Version: v1, Published online: 1998
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13. The Cartesian heritage
It is difficult to overestimate the influence of Descartes. In philosophy, the Cogito Argument signalled the centrality of the self and the rejection of authority from without, the authority of both texts and teacher. For physics, Descartes represented the rejection of the scholastic physics of matter and form, and its replacement by a mechanistic physics of matter and motion. So in biology, he stood for mechanism and the rejection of Aristotelian vitalism.
Descartes had many followers who took his ideas (as they understood them) as dogma, and developed them as they thought he would have wanted them to do. The most important centres of Cartesian thought were France, where he was remembered as a countryman, despite his long absence, and the Netherlands, where he had lived. In France, his thought was carried on by a circle around Claude Clerselier, who gathered and published his letters as well as other works. Louis de La Forge commented on Descartes’ physiology, and wrote a Cartesian treatise on the mind, extending Descartes’ ideas. Gerauld de Cordemoy, tried to blend Cartesian philosophy with atomism, to the puzzlement of most of his contemporaries. Jacques Rohault was influential in Cartesian physics well after Newton had published the work that would eventually eclipse such theories. Other followers, mainly in the Low Countries, include Henricus Regius, considered Cartesian by many despite Descartes’ public rejection; Adriaan Heereboord, one of Descartes’ partisans in Leiden; Johannes de Raey, one of those who attempted to reconcile Descartes with the true philosophy of Aristotle; and Johannes Clauberg, who recast Cartesianism into more scholastic garb. There were many more minor Cartesians of various nationalities. Late seventeenth-century Europe was flooded with paraphrases of and commentaries on Descartes’ writings.
Other more independent thinkers were strongly influenced by Descartes without explicitly being followers. The best-known such figure is probably Nicolas Malebranche. While his thought owes much to other influences, particularly to seventeenth-century Augustinianism, in his Recherche de la vérité (Search after Truth) (1674–5) he follows Descartes in offering a critique of the senses, rejecting the authority of tradition, and appealing to clear and distinct perceptions. Descartes was also an important influence on the Cambridge Platonist Henry More, who regarded Descartes’ philosophy, in particular his distinction between mind and body, as support for his own attacks on materialism (see Cambridge Platonism). Spinoza, too, was influenced by Descartes. His first published book was a commentary on Descartes’ Principles, and although he later moved well outside the Cartesian camp, Descartes’ doctrines helped to structure his mature thought. Spinoza’s metaphysical vocabulary (substance, attribute and mode) is borrowed from Descartes, as is the centrality of the attributes of thought and extension in his metaphysics.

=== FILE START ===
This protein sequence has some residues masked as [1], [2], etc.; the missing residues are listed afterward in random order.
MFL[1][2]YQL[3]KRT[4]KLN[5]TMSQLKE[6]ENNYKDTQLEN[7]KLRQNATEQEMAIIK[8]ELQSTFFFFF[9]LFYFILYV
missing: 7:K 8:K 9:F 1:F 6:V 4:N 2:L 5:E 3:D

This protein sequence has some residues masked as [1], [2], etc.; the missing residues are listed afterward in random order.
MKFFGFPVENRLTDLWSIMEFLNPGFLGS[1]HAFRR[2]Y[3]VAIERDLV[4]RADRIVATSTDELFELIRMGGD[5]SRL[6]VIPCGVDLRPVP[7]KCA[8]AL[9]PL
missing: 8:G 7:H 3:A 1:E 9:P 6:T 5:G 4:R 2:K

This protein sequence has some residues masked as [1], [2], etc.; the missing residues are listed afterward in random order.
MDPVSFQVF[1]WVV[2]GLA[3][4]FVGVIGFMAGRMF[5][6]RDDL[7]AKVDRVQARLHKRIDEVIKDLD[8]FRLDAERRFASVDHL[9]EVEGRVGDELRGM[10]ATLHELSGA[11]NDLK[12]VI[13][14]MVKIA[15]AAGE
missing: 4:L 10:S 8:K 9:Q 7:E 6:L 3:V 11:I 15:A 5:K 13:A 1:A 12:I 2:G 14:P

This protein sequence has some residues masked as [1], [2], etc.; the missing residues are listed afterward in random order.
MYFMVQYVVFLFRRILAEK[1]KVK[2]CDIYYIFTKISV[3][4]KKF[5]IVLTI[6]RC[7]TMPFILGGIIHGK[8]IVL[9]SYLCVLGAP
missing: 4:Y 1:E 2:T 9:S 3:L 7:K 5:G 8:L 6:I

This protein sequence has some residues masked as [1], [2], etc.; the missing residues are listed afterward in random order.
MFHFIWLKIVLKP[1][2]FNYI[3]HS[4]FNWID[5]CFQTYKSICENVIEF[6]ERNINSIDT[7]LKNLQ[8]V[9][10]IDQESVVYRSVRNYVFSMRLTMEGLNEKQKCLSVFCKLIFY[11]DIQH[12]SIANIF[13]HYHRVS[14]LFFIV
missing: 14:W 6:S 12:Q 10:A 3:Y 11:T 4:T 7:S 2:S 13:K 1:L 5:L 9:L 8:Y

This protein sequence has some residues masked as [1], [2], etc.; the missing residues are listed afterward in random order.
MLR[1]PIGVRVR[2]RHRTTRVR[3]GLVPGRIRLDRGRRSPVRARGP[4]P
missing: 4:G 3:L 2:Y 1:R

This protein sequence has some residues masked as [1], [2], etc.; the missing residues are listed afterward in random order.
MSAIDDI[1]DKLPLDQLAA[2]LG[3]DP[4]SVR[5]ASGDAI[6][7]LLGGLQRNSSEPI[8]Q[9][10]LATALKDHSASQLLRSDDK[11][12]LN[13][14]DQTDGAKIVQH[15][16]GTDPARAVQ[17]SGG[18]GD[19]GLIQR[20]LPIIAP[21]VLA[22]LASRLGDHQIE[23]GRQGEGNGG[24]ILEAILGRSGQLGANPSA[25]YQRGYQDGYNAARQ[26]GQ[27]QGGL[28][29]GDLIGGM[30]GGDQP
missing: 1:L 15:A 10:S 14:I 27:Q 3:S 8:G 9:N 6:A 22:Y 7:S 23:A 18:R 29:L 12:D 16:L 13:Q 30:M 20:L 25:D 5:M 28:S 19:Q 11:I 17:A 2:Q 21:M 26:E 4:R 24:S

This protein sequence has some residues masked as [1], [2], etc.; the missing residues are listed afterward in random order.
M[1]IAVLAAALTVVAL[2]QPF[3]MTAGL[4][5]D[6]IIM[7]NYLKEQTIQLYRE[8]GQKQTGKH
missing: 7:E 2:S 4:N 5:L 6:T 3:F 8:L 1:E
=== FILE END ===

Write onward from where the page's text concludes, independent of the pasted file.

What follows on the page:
While many of Descartes’ partisans tried to remain orthodox, there is at least one doctrine characteristic of later Cartesianism that Descartes himself probably did not hold, namely, occasionalism (see Occasionalism). Malebranche and the Flemish Cartesian Arnold Geulincx are most often associated with the doctrine, but it appears in Cartesian writings long before theirs. According to occasionalism, God is the only active causal agent in the world; finite minds and bodies are not real causes, but only occasions for God to exercise his causal efficacy. Motivated by the picture of divine sustenance from moment to moment that underlies Descartes’ derivation of the laws of motion, together, perhaps, with general worries about the efficacy of finite causes and specific worries about mind – body interaction, occasionalism became a standard doctrine. Though often also attributed to Descartes himself, the grounds for doing so are rather slim.
Descartes’ mark can also be seen among his opponents. He was clearly a target of Hobbes’ materialism and sensationalism in, for example, Part I of Leviathan (1651). His epistemology and treatment of God were explicitly targeted by Pascal in the Pensées (1658–62, published 1670). Leibniz, too, attacked his physics, his rejection of formal logic, his conception of body and his conception of the mind, among many other things. The inadequacy of the Cartesian philosophy is a constant subtext to Locke’s Essay Concerning Human Understanding (1689), particularly in his discussion of our knowledge of mind and his rejection of the dogmatic claim to know the essences of substances. In natural philosophy, Newton’s early writings show a careful study of Descartes’ writings, particularly those on motion, and book II of his Principia was devoted to a refutation of the vortex theory of planetary motion. Between around 1650 and the eclipse of Cartesian philosophy some time in the early eighteenth century, it was simply impossible to write philosophy without reacting in some way to Descartes.
Garber, Daniel. The Cartesian heritage. Descartes, René (1596–1650), 1998, doi:10.4324/9780415249126-DA026-1. Routledge Encyclopedia of Philosophy, Taylor and Francis, https://www.rep.routledge.com/articles/biographical/descartes-rene-1596-1650/v-1/sections/the-cartesian-heritage.
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